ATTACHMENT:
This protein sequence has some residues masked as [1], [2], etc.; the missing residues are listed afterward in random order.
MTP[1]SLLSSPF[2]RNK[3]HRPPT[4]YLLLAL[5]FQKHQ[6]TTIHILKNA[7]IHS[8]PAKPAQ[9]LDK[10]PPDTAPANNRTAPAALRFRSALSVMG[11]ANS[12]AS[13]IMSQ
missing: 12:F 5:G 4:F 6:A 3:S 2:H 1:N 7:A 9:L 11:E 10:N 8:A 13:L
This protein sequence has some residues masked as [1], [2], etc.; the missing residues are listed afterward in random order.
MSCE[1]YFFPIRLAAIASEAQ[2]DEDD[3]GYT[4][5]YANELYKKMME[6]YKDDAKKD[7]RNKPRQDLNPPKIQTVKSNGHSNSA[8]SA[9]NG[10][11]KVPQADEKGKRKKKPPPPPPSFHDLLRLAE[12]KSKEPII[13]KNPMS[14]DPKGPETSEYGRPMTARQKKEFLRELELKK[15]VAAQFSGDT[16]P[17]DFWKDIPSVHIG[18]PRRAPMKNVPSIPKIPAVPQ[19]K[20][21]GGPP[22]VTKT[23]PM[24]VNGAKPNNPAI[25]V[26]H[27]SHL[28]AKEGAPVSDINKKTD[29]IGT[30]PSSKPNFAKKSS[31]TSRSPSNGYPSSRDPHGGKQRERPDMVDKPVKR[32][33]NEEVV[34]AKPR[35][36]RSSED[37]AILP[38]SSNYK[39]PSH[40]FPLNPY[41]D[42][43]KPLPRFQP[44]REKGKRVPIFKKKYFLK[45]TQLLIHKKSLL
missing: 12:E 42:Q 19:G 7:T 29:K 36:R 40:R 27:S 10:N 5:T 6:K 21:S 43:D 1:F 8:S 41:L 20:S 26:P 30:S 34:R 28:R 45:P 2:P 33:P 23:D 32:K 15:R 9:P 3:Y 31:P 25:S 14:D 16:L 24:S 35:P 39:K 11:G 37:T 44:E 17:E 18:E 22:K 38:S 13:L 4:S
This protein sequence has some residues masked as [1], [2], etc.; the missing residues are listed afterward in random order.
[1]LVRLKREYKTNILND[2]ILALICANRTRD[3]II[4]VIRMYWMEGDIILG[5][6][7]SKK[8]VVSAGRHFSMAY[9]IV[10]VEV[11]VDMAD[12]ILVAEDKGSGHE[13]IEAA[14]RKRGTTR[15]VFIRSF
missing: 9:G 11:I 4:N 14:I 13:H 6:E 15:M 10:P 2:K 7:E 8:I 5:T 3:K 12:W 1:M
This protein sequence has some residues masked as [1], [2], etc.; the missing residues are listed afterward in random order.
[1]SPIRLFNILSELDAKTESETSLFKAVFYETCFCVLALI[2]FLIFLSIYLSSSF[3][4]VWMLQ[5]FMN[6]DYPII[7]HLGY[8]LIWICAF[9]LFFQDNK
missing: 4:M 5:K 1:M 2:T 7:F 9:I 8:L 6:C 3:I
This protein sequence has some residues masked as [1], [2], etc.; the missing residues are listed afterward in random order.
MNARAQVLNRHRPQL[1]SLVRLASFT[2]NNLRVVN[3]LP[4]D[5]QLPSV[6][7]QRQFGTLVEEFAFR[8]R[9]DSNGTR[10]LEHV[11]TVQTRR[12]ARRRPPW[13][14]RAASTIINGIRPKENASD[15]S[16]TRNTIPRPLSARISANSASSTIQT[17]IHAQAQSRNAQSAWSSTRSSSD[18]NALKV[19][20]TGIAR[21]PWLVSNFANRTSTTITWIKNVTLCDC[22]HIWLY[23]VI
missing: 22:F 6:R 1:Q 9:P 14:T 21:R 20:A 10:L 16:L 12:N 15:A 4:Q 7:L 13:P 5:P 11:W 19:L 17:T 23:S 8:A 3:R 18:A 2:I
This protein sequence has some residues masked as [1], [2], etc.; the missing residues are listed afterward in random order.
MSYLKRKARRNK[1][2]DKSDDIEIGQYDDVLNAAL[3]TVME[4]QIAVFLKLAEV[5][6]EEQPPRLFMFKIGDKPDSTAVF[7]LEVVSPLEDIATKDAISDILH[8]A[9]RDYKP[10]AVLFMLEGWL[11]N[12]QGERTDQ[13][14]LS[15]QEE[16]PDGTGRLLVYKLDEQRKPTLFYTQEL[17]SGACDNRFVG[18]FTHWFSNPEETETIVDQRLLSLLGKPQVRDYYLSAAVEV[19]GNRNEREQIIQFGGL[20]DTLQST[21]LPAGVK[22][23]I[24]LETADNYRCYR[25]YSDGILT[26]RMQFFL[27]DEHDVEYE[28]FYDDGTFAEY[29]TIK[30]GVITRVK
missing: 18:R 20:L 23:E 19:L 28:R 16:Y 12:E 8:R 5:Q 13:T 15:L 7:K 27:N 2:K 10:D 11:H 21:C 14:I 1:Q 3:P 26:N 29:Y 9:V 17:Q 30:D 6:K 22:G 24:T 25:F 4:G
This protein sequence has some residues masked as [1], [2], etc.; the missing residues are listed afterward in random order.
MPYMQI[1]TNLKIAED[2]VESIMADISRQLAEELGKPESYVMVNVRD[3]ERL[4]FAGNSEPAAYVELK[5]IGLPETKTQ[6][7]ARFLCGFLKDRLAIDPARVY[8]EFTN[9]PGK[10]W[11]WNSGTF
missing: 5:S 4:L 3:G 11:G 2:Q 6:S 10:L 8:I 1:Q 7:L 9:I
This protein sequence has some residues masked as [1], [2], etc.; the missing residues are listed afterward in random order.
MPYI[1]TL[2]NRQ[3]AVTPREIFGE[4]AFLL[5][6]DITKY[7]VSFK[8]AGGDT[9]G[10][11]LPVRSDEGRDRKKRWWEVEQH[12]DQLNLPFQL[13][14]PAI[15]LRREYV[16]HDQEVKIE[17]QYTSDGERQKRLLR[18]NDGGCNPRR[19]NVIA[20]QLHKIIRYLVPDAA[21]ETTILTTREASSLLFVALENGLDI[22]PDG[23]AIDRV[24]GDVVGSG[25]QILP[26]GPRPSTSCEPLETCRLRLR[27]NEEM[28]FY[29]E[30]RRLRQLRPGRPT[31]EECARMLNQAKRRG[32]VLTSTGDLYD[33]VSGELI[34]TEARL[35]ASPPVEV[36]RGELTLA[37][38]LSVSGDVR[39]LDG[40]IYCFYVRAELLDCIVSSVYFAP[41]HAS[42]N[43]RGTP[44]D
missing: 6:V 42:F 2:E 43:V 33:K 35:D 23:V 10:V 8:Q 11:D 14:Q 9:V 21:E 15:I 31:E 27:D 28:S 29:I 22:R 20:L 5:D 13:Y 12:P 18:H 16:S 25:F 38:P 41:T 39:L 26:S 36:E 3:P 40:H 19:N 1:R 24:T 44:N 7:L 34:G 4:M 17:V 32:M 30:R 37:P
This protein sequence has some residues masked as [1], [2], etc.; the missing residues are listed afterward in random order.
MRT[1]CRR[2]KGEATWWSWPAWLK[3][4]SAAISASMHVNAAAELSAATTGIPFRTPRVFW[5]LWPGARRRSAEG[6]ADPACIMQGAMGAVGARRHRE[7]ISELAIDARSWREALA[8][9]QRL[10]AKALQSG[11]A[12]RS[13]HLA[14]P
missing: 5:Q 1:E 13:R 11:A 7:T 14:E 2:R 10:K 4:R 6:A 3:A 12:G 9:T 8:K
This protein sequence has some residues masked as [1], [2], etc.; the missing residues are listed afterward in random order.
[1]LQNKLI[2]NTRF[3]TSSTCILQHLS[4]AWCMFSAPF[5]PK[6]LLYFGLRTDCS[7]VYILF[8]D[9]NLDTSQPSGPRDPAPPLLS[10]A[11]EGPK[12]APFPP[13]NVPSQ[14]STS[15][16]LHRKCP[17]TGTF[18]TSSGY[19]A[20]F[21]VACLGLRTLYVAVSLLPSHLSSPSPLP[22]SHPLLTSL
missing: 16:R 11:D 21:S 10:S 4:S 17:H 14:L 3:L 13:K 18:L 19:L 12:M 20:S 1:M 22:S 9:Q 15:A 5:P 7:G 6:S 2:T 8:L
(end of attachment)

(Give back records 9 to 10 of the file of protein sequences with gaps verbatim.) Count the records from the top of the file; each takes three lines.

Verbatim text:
This protein sequence has some residues masked as [1], [2], etc.; the missing residues are listed afterward in random order.
MRT[1]CRR[2]KGEATWWSWPAWLK[3][4]SAAISASMHVNAAAELSAATTGIPFRTPRVFW[5]LWPGARRRSAEG[6]ADPACIMQGAMGAVGARRHRE[7]ISELAIDARSWREALA[8][9]QRL[10]AKALQSG[11]A[12]RS[13]HLA[14]P
missing: 5:Q 1:E 13:R 11:A 7:T 14:E 2:R 10:K 4:R 6:A 3:A 12:G 9:T 8:K
This protein sequence has some residues masked as [1], [2], etc.; the missing residues are listed afterward in random order.
[1]LQNKLI[2]NTRF[3]TSSTCILQHLS[4]AWCMFSAPF[5]PK[6]LLYFGLRTDCS[7]VYILF[8]D[9]NLDTSQPSGPRDPAPPLLS[10]A[11]EGPK[12]APFPP[13]NVPSQ[14]STS[15][16]LHRKCP[17]TGTF[18]TSSGY[19]A[20]F[21]VACLGLRTLYVAVSLLPSHLSSPSPLP[22]SHPLLTSL
missing: 16:R 11:D 21:S 10:S 4:S 17:H 14:L 3:L 13:K 18:L 19:L 12:M 20:S 1:M 22:S 9:Q 15:A 5:P 7:G 6:S 2:T 8:L